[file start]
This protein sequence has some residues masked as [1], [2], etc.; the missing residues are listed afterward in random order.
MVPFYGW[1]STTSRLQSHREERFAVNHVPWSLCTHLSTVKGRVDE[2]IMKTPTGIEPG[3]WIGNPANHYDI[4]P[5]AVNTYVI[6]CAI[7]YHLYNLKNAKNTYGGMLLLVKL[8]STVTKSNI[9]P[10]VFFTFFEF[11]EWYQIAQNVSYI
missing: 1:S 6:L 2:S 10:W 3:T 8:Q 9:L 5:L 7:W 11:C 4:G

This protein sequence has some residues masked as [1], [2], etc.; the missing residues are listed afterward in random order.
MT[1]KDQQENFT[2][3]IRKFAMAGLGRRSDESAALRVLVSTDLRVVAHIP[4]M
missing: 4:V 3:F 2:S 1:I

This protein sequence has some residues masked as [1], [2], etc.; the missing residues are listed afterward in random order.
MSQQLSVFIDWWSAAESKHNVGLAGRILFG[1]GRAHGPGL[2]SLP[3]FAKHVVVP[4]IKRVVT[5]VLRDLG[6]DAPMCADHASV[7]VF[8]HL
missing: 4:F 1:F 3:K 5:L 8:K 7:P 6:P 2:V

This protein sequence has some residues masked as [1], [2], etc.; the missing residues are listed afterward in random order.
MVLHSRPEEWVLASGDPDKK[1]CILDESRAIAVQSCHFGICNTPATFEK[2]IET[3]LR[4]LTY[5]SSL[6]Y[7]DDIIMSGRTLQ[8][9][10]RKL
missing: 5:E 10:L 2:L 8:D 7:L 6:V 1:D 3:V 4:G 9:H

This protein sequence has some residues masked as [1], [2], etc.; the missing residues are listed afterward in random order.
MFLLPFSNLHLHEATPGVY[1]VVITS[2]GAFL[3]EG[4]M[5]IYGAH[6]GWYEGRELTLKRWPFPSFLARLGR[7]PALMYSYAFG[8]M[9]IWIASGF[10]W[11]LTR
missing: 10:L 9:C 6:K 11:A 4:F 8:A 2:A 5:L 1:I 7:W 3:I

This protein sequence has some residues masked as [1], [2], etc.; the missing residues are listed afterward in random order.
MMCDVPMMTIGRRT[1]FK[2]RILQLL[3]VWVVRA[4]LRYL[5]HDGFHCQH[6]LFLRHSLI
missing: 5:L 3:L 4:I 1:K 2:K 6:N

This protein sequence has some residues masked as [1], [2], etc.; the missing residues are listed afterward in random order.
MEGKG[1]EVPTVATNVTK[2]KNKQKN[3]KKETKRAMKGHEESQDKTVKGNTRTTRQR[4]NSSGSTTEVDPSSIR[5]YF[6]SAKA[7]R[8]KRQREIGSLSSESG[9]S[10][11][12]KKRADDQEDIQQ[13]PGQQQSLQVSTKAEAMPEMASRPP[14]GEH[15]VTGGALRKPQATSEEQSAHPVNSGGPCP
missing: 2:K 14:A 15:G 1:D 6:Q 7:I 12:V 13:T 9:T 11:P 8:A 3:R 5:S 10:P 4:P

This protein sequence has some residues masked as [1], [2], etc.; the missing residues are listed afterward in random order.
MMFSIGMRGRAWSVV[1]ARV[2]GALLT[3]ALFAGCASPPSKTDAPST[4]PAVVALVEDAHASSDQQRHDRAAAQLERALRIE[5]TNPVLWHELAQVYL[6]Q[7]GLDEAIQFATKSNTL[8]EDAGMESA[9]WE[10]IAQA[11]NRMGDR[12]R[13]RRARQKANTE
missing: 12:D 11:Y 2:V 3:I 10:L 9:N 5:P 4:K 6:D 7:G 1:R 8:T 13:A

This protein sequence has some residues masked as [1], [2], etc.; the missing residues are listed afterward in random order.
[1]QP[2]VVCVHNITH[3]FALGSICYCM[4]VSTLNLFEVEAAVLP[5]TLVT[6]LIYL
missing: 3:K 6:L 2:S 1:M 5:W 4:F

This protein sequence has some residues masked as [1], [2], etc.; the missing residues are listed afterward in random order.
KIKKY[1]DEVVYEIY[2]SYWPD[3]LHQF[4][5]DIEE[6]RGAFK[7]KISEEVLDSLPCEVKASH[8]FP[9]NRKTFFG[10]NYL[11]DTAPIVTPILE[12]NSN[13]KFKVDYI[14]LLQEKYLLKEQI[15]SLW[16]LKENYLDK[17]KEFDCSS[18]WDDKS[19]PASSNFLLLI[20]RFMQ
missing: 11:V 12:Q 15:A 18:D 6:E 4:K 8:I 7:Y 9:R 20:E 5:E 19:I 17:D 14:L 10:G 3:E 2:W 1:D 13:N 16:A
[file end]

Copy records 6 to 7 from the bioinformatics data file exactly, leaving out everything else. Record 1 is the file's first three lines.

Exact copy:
This protein sequence has some residues masked as [1], [2], etc.; the missing residues are listed afterward in random order.
MMCDVPMMTIGRRT[1]FK[2]RILQLL[3]VWVVRA[4]LRYL[5]HDGFHCQH[6]LFLRHSLI
missing: 5:L 3:L 4:I 1:K 2:K 6:N

This protein sequence has some residues masked as [1], [2], etc.; the missing residues are listed afterward in random order.
MEGKG[1]EVPTVATNVTK[2]KNKQKN[3]KKETKRAMKGHEESQDKTVKGNTRTTRQR[4]NSSGSTTEVDPSSIR[5]YF[6]SAKA[7]R[8]KRQREIGSLSSESG[9]S[10][11][12]KKRADDQEDIQQ[13]PGQQQSLQVSTKAEAMPEMASRPP[14]GEH[15]VTGGALRKPQATSEEQSAHPVNSGGPCP
missing: 2:K 14:A 15:G 1:D 6:Q 7:I 12:V 13:T 9:T 11:P 8:A 3:R 5:S 10:P 4:P